Today’s employment report showed payrolls increased by 290,000 in April. Moreover, March’s preliminary figure was revised upward and now shows a gain of 230K (vs. 162K originally). Hiring of temporary Census workers might have skewed the topline number upward, but growth was solid across an array of industries, with even the beleaguered construction sector adding jobs for the second consecutive month—marking the sector’s first back-to-back gains since early 2007. In addition, the manufacturing sector has boosted payrolls by more than 100,000 since the beginning of the year, which is a sign factories are re-hiring workers to meet increased final demand.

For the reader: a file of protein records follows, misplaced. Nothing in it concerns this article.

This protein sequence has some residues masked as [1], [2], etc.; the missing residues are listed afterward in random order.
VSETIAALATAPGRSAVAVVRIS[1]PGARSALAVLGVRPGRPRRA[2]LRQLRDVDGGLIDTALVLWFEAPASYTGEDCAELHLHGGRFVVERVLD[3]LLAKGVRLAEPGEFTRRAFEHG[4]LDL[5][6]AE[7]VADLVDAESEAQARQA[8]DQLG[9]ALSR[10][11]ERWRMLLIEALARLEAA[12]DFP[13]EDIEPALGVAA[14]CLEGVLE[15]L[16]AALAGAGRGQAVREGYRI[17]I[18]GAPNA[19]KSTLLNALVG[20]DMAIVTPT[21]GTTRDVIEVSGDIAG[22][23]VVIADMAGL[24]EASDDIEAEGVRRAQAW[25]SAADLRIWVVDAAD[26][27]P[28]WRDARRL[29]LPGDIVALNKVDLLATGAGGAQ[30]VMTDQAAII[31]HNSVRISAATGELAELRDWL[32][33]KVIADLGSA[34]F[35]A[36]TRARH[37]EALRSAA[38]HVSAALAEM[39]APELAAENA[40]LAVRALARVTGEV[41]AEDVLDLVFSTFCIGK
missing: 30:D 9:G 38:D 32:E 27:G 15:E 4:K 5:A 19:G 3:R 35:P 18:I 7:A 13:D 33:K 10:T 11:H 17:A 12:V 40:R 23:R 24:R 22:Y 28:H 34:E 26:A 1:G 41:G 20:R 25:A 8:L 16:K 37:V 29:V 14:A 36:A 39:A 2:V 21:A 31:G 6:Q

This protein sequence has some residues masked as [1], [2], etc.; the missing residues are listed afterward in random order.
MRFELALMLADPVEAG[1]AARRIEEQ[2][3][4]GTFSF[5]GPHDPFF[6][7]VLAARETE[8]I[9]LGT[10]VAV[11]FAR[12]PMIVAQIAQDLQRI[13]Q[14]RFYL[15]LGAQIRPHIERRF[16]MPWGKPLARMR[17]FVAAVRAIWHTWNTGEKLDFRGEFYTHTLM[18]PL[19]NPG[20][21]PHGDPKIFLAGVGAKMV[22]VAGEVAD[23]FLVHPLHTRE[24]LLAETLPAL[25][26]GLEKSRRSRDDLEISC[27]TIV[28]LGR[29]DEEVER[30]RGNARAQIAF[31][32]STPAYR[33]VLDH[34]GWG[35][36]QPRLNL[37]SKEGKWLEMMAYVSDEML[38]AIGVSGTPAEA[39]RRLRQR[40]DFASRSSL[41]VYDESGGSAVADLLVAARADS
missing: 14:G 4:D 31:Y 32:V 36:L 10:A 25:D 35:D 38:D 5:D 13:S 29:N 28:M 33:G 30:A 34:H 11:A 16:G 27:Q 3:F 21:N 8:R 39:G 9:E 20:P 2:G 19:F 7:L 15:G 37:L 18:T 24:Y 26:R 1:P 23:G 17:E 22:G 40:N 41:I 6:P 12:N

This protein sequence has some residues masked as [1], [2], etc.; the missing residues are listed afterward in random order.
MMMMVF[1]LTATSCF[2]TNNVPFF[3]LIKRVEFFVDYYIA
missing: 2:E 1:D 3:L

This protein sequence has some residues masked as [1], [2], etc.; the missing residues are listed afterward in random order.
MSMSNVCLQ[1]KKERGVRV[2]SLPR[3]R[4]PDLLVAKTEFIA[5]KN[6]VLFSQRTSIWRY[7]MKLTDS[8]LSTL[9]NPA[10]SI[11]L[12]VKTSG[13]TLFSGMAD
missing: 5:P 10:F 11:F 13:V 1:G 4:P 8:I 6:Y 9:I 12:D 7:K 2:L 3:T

Despite the positives listed above that can be found in the report, not to mention an increase in average weekly hours, some underlying details show lingering problems. In particular, the pervasiveness of long-term jobless spells does not appear to be improving. The median duration for unemployment climbed to 21.6 weeks in April, while 46 percent of unemployed (or 4.3% of the labor force) has been out of a job for at least 27 weeks. As mentioned here, such a long duration of joblessness can have appreciable consequences for the economy as a whole.


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